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Identification of the crustacean hyperglycemic hormone (CHH) and CHH-like peptides in the crayfish Procambarus clarkii and localization of functionally important regions of the CHH. / Wu, Hsin Ju; Tsai, Wei Shiun; Huang, Shao Yen; Chen, Yan Jhou; Chen, Ying Hsin; Hsieh, Yu Ru; Lee, Chi Ying.

In: Zoological Studies, Vol. 51, No. 3, 01.05.2012, p. 288-297.

Research output: Contribution to journalArticle

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T1 - Identification of the crustacean hyperglycemic hormone (CHH) and CHH-like peptides in the crayfish Procambarus clarkii and localization of functionally important regions of the CHH

AU - Wu, Hsin Ju

AU - Tsai, Wei Shiun

AU - Huang, Shao Yen

AU - Chen, Yan Jhou

AU - Chen, Ying Hsin

AU - Hsieh, Yu Ru

AU - Lee, Chi Ying

PY - 2012/5/1

Y1 - 2012/5/1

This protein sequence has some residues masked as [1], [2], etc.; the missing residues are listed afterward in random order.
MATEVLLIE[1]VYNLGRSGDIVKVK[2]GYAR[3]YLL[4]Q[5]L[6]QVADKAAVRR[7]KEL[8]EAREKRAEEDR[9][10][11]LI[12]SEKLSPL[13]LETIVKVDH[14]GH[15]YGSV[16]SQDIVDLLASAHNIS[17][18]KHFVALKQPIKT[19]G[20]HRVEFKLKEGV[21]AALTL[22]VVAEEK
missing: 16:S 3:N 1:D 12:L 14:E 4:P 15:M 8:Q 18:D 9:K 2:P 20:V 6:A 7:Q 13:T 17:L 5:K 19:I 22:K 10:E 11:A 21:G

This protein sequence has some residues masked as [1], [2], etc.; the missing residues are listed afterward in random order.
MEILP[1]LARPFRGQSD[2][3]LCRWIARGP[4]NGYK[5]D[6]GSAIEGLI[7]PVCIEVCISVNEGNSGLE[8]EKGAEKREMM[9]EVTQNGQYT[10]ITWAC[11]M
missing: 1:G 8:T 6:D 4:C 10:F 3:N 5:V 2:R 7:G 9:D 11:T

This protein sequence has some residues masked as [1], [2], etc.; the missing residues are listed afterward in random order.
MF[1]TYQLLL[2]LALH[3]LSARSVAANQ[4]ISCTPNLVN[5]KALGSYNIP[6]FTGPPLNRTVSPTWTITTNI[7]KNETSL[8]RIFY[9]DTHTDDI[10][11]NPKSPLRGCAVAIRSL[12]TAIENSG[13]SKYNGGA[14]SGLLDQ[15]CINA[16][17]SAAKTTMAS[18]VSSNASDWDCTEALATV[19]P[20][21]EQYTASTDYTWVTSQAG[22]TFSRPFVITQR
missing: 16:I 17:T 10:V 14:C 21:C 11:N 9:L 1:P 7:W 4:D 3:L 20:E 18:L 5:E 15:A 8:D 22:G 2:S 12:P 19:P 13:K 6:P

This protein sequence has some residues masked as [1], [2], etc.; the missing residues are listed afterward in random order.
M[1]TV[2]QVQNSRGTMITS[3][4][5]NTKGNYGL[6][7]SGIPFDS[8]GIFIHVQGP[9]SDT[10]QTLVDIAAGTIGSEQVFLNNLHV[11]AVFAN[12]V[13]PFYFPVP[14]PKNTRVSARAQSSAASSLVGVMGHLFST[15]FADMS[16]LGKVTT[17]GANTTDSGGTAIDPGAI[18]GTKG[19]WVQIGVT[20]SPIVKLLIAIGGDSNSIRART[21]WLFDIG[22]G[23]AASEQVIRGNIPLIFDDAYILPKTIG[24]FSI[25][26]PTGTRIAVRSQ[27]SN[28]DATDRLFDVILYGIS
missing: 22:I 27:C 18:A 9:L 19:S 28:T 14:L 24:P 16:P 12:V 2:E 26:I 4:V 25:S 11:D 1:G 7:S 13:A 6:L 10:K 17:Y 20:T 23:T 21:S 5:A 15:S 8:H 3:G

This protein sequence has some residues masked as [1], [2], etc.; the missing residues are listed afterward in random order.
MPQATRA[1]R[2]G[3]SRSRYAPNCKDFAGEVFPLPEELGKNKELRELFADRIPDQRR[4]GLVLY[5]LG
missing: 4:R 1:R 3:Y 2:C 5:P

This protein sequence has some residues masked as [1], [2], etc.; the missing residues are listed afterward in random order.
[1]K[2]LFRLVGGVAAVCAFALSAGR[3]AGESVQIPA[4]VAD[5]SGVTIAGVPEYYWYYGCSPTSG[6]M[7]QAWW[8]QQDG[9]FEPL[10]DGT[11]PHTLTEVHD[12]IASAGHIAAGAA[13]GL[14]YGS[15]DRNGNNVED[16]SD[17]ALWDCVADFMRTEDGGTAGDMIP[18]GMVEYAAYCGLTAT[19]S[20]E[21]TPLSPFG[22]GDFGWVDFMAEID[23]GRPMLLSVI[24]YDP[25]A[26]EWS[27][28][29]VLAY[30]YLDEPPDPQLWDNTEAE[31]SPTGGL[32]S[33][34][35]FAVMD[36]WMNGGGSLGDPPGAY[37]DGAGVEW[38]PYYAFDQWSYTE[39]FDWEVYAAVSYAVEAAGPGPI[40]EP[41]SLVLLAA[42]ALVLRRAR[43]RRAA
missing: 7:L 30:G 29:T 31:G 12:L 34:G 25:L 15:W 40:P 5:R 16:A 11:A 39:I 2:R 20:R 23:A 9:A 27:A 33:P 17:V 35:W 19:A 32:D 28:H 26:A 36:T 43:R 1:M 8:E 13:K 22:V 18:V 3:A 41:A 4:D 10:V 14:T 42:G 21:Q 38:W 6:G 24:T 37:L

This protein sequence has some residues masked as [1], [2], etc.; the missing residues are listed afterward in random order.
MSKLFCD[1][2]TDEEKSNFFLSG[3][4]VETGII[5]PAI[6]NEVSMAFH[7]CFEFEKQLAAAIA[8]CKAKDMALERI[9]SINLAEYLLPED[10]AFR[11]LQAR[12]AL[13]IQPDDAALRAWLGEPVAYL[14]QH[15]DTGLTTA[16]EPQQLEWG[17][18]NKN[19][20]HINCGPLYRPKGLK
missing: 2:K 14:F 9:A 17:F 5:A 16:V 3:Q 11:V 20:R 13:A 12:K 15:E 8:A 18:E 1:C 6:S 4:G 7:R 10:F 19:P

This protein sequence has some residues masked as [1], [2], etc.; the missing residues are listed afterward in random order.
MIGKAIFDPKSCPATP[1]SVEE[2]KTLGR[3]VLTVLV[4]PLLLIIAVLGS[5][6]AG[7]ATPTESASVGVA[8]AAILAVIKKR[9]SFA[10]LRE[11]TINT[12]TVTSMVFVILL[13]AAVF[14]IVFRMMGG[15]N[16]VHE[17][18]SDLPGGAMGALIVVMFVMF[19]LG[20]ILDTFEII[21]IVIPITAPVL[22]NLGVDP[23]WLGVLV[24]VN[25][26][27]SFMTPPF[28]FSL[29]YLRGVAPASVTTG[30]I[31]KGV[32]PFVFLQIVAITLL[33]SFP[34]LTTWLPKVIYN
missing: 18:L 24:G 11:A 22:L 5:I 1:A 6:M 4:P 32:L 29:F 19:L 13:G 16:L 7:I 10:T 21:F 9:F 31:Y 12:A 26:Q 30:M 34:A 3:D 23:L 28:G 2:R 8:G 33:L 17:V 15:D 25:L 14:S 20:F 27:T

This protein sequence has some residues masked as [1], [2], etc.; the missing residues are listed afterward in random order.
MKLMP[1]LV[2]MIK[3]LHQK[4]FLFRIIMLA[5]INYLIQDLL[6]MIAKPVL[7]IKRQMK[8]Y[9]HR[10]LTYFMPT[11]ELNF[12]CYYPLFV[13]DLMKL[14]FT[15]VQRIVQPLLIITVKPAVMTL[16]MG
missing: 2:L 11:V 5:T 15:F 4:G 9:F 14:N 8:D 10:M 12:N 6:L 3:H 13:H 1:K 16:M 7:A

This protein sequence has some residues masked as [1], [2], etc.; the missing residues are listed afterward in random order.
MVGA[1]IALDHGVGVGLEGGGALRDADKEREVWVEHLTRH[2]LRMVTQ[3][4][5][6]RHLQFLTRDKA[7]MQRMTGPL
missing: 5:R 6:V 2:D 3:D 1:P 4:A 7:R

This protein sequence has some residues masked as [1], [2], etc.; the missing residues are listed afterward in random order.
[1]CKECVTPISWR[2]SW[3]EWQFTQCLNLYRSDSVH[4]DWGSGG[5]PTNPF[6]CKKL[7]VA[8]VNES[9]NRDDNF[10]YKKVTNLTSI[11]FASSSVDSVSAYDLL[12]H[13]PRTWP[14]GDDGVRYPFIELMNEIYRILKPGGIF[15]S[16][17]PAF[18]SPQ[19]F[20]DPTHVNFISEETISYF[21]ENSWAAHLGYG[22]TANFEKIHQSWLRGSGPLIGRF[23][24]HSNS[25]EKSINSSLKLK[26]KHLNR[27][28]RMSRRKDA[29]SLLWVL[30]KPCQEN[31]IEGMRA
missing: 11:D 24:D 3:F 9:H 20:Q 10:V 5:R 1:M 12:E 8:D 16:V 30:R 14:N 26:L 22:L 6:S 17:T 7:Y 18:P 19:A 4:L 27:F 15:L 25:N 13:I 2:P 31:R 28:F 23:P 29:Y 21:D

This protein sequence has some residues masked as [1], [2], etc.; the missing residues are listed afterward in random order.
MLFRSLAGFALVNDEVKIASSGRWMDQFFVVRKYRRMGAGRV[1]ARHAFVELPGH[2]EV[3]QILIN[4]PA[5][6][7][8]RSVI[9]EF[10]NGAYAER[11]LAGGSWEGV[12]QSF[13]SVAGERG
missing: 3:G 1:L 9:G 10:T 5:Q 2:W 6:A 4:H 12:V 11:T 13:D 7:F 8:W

N2 - Four anti-peptide antibodies were raised each against a synthetic peptide corresponding in sequence to a short stretch of the crustacean hyperglycemic hormone (CHH) or CHH-like (CHH-L) peptides of the crayfish Procambarus clarkii. CHH and CHH-L are alternatively spliced products that share an identical sequence for the 1st 40 residues from the amino-terminus of the peptides. When used in Western blot analyses of tissue proteins, anti-CHH (1-10) recognized an immunoreactive protein band in both sinus gland (SGs) and thoracic ganglia (TGs), whereas anti-D-CHH (1-10) recognized an immunoreactive protein band only in SGs, but not in TGs; anti-CHH (59-72) recognized an immunoreactive protein band in SGs but not in TGs, and conversely, anti-CHH-L (58-72) recognized an immunoreactive protein band in TGs but not in SGs. Tissue homogenates were fractionated using high-performance liquid chromatography (HPLC). The immunoreactivity of the collected HPLC fractions was determined by an enzyme-linked immunosorbent assay and Western blotting, and the immunoreactive fractions were subjected to mass determination. A pair of stereoisomers, CHH and D-Phe3 CHH, both with a mass of 8386.4 and respectively immunoreactive to anti-CHH (1-10) and anti-DCHH (1-10), was identified in SGs; Western blot analyses showed that they were immunoreactive to anti-CHH (59-72), but not to anti-CHH-L (58-72). A CHH-L, with a mass of 8343.6 and immunoreactive to anti-CHH (1-10) but not to anti-D-CHH (1-10), was identified in TGs; Western blot analyses showed that it was immunoreactive to anti-CHH-L (58-72), but not to anti-CHH (59-72), and sequencing analysis of the peptide fragments generated by enzyme digestion of the immunoreactive protein revealed 3 sequences, which are contained within a CHH-L encoded by a previously identified transcript. Furthermore, anti-peptide antibodies were tested for the effects of blocking CHH-induced hyperglycemia. Results showed that anti-CHH (59-72) and anti-CHH (1-10) individually abolished CHH-induced hyperglycemia, whereas neither control treatments, pre-immune sera, nor anti-CHH-L (58-72) significantly affected CHH-induced hyperglycemia. In summary, these data reiterate the observations that CHH and CHH-L are preferentially expressed in different tissues; they also suggest that enzymes involved in L-to-D isomerization of CHH are expressed in tissue-specific manners. Finally, the data suggest the N- and C-terminal regions of CHH are important for its biological activity.